First and foremost, Washington should resolve to make border security a top priority finally, rather than an afterthought, of this plan in light of concerns about potential ISIS activities on our southern border, cited in a Texas Department of Public Safety bulletin reported by Fox News. As long as our border isn't secure, the government is making it far too easy for terrorists to infiltrate our nation.

What Cruz did here was overhype and already overhyped Fox News report on that Texas DPS bulletin. The bulletin itself said: “A review of ISIS social media messaging during the week ending August 26 shows that militants are expressing an increased interest in the notion that they could clandestinely infiltrate the southwest border of US, for terror attack.” By describing this as “concerns about potential ISIS activities,” Cruz made it seem like there were actual activities to be concerned about, and not just a bunch of guys chattering on Twitter.

Intelligence officials have maintained that there’s no credible indication that ISIS has any plans to sneak into Texas from Mexico anytime soon. But Cruz and other Republicans are convinced it will happen, to the point that they pay no attention to our longer, potentially more dangerous northern border.


Cruz, like many of his GOP compatriots, used last autumn’s Ebola crisis in the U.S. to hammer away at President Obama for failing to keep the country safe from the deadly disease. Appearing on CNN on October 19, Cruz inveighed against the administration for refusing to impose a ban on flights out of West Africa and for not locking down the Mexican border:

CRUZ: The arguments they're giving don't make sense. And -- and what is unfortunate is watching the Obama administration treat this as -- as yet another political issue, rather than as a public health crisis, for the same reason you have seen virtually no attention from the administration on the need to secure the southern border.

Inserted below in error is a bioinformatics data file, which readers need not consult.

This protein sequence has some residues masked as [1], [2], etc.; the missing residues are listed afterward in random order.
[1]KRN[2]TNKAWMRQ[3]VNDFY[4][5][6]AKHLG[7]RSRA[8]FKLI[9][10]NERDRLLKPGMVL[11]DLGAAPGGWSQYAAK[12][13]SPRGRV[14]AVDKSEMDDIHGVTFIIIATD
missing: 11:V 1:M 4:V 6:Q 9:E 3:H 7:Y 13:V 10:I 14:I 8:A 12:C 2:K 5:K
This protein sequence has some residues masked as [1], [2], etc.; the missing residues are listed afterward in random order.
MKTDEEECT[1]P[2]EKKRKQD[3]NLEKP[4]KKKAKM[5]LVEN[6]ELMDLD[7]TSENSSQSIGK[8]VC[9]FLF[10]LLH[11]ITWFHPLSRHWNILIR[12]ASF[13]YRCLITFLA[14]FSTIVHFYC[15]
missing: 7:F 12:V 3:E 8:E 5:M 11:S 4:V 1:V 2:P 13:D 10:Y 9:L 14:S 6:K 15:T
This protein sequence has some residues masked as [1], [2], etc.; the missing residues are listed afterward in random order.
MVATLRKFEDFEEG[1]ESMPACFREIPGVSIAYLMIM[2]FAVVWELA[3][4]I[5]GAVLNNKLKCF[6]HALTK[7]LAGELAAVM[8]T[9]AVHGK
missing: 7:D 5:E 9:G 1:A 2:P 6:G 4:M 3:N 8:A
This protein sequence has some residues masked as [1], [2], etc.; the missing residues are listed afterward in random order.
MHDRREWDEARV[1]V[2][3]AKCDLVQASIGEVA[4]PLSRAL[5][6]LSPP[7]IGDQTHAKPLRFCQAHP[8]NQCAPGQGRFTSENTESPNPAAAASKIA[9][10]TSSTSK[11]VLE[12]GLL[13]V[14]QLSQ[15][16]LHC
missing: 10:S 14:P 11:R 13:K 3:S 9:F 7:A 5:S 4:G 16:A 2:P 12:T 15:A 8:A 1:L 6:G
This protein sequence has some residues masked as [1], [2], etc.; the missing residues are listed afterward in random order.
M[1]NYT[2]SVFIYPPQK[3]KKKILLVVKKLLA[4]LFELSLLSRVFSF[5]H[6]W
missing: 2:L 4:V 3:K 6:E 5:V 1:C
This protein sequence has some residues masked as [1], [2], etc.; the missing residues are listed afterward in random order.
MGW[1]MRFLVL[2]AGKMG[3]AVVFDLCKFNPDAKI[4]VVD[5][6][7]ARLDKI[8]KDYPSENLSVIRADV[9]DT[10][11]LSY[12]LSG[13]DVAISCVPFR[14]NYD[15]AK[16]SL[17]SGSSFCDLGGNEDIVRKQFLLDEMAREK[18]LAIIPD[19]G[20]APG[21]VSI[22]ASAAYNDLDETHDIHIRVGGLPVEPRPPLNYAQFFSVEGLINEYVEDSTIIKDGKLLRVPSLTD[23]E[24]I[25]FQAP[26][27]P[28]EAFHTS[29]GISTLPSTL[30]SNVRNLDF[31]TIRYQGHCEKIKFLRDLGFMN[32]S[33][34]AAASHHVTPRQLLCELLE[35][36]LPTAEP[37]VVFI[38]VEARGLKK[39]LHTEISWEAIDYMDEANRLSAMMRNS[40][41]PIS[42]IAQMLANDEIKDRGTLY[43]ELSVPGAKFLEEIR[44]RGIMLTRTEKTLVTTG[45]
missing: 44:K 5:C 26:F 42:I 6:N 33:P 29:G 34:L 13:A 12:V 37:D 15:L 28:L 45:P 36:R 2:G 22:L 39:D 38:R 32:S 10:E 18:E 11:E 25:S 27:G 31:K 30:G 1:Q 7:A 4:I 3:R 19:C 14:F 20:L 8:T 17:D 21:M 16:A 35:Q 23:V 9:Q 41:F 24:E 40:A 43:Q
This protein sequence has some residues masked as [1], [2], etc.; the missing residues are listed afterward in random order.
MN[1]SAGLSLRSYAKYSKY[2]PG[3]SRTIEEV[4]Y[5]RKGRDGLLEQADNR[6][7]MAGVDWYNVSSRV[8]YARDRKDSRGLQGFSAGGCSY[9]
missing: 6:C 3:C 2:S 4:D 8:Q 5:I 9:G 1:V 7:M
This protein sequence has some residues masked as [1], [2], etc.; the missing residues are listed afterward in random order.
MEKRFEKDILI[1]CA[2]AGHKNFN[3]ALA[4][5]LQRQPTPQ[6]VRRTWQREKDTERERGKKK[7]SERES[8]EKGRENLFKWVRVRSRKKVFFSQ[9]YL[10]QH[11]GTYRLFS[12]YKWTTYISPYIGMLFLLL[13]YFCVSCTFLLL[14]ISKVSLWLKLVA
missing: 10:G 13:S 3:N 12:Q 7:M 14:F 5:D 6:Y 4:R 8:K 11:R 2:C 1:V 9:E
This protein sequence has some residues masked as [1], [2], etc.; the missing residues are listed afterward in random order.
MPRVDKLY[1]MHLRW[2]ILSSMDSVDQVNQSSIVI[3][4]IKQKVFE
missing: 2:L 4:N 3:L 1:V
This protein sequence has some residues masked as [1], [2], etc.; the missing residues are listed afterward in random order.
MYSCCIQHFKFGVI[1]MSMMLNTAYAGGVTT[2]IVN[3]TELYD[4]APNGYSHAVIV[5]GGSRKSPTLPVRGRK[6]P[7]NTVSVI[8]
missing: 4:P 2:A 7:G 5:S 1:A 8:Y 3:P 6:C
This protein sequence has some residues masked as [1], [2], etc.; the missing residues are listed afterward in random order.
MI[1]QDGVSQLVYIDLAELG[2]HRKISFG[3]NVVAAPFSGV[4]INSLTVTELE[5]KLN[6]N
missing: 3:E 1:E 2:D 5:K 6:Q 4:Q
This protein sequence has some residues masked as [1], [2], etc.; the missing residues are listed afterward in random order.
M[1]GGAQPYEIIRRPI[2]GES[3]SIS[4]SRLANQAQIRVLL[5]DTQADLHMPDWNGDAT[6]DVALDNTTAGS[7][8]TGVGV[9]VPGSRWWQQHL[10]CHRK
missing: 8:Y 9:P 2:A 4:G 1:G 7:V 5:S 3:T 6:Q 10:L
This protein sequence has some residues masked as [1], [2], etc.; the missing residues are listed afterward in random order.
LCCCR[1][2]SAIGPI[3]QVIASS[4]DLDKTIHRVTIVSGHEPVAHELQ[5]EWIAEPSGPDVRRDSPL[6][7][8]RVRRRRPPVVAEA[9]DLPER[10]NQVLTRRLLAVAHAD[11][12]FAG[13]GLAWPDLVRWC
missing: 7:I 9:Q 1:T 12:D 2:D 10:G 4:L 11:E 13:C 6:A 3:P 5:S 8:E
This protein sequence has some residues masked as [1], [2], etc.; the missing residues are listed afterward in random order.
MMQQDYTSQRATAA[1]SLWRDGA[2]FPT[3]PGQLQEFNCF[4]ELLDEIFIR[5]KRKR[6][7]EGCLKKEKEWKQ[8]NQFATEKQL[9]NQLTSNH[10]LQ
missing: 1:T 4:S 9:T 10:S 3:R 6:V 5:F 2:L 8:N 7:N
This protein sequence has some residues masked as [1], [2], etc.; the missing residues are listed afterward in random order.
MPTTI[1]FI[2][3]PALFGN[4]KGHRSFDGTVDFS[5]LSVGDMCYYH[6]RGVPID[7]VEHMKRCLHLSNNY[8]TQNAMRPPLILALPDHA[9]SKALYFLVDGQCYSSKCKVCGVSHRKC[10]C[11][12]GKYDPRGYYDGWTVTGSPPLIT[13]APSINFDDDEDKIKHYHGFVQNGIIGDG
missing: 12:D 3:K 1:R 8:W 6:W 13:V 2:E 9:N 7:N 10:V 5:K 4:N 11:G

Now, that is notwithstanding the fact that General John Kelly, the commander of the Southern Command, just a week ago said if Ebola is transmitted to Central or South America, we will see a mass migration, the like of which we have never seen. And the administration, unfortunately, is not acting to protect our southern borders or to restrict commercial airline flights from places with an active outbreak.

And -- and that just doesn't make sense.

Ebola, of course, never made it across our southern border. (Nor did it come across our northern border, but, again, Republicans don’t talk about the northern border.) If someone infected with Ebola did try to sneak into the country through Mexico, there’s every reason to think they’d die before actually making it to the U.S. – attempting that journey is often fatal for people who don’t have hemorrhagic fevers. The Ebola crisis in the U.S. slowly faded away, without imposing a travel ban and without militarizing the border.

Statements like these fit nicely into Ted Cruz’s reputation as a highly intelligent person who says crazy things because he knows what the tea party and other hardline conservatives like to hear. I don’t doubt that Cruz thinks stronger border security is good policy, but he’s also a cynical opportunist who will use anything – terrorists, diseases, hackers – to make political points that rile up the conservative faithful.

By Simon Maloy